The largest gamma ray telescope in the world is to be located in the Canary Islands. The 14 countries involved in the Cherenkov Telescope Array (CTA) have decided on the island of La Palma, which sits on the western edge of the Spanish archipelago, some 250 kilometers off the coast of Morocco.
“We have won,” said Rafael Rebolo, director of the Canaries Astrophysics Institute (IAC) on July 16 from Berlin, where the voting took place. “We are very happy because this is a strategic European installation and the fact that it is coming to Spain is an extraordinary scientific opportunity,” he added.
This is a strategic European installation and the fact that it is coming to Spain is an extraordinary scientific opportunity” Rafael Rebolo, director of the Canaries Astrophysics Institute
Rebolo said the vote was 10 to four in favor of Spain. A second telescope is to be located in Chile. Aside from Spain, other countries taking part in the project are Germany, Austria, Brazil, France, Italy, Japan, Namibia, the Netherlands, Poland, the United Kingdom, Czech Republic, South Africa and Switzerland. Following the decision in Berlin, negotiations will now begin with companies and institutions from both countries to build the observatories. Mexico and Namibia are the alternative locations for the giant telescopes, according to the CTA.
The gamma ray telescopes will be located at the Roque de los Muchachos Observatory in La Palma. A similar observatory in the southern hemisphere will complete the project, estimated at a cost of €200 million, and which aims to be ready by 2020. The northern observatory will cost around €90 million, says the CTA. Spain’s government has promised to provide €40 million, most of which will come from EU funds for regional development.
The CTA captures gamma ray energy, the most powerful in the universe. Until now, such telescopes have only been able to map 10 percent of the sky along this wavelength. The CTA will offer 10 times more precision than current instruments, and aims to investigate the origin of cosmic rays, the composition of dark matter, and some of the most violent objects in the universe, such as black holes.
“The Canary Islands, which provide an extraordinary sky for observation, along with first-class infrastructure, are a world power in astronomy, and will see their position boosted with this new network of telescopes,” says Carmen Vela, Secretary of State for the Economy Ministry’s Research & Development & Innovation department in a press note.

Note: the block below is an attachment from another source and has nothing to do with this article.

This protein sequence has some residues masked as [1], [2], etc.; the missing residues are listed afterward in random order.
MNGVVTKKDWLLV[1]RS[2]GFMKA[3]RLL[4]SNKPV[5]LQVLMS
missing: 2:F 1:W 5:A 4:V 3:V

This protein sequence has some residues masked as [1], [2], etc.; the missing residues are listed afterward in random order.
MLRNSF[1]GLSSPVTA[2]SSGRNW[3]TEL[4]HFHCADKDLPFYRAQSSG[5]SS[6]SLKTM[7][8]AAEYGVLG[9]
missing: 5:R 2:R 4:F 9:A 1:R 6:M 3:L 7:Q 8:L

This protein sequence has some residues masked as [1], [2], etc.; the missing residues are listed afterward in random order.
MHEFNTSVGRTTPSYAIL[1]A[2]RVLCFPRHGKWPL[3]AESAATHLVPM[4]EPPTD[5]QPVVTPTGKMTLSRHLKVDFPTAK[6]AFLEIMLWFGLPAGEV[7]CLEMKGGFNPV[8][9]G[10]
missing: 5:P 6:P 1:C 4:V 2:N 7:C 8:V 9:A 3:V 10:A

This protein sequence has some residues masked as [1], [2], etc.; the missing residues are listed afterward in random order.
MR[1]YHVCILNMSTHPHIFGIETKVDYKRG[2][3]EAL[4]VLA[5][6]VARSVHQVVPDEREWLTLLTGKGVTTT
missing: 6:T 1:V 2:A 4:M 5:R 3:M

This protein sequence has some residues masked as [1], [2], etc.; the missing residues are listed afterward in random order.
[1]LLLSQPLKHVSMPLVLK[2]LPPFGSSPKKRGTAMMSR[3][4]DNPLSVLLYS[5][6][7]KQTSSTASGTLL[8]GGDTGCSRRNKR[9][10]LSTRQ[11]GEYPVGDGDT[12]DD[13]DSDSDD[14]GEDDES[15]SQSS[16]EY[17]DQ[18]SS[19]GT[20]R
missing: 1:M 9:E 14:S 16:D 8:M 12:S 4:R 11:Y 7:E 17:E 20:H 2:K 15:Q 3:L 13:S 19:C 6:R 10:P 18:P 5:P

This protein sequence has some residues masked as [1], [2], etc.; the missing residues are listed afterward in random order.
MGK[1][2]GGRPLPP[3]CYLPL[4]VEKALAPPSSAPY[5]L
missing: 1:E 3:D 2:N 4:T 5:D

A similar observatory in the southern hemisphere will complete the project, estimated at a cost of €200 million
El Roque will be the location of some 20 telescopes of different sizes. The biggest will have a primary mirror with a 23-meter diameter, and all are being designed by a team of universities and research institutes in Japan, Italy, France, Germany, Brazil, India, Sweden and Croatia, which are working with Spanish teams from the University of Barcelona, the Autonomous University of Barcelona, the Institute for High Energy Physics (IFAE), and the Center for Energy, Environmental and Technology Research (CIEMAT), located at Madrid’s Complutense University. Teams from the IAC, the Science Council’s Institute of Space Sciences, and the University of Jaén are also taking part.
The San Roque Observatory is home to the MAGIC (Major Atmospheric Gamma Imaging Cherenkov Telescopes) telescopes that detect particle showers released by gamma rays.
One eye on our galaxy, and another looking beyond
The CTA project is an initiative to build the next generation ground-based very high-energy gamma-ray instrument. It will serve as an open observatory to a wide astrophysics community and will provide a deep insight into the non-thermal high-energy universe.
The CTA’s website outlines the aims of the project as: “understanding the origin of cosmic rays and their role in the Universe”… “understanding the nature and variety of particle acceleration around black holes, and “searching for the ultimate nature of matter and physics beyond the Standard Model.”
Two sites are required to observe activity inside and outside our galaxy. The northern location will focus on phenomena beyond the Milky Way.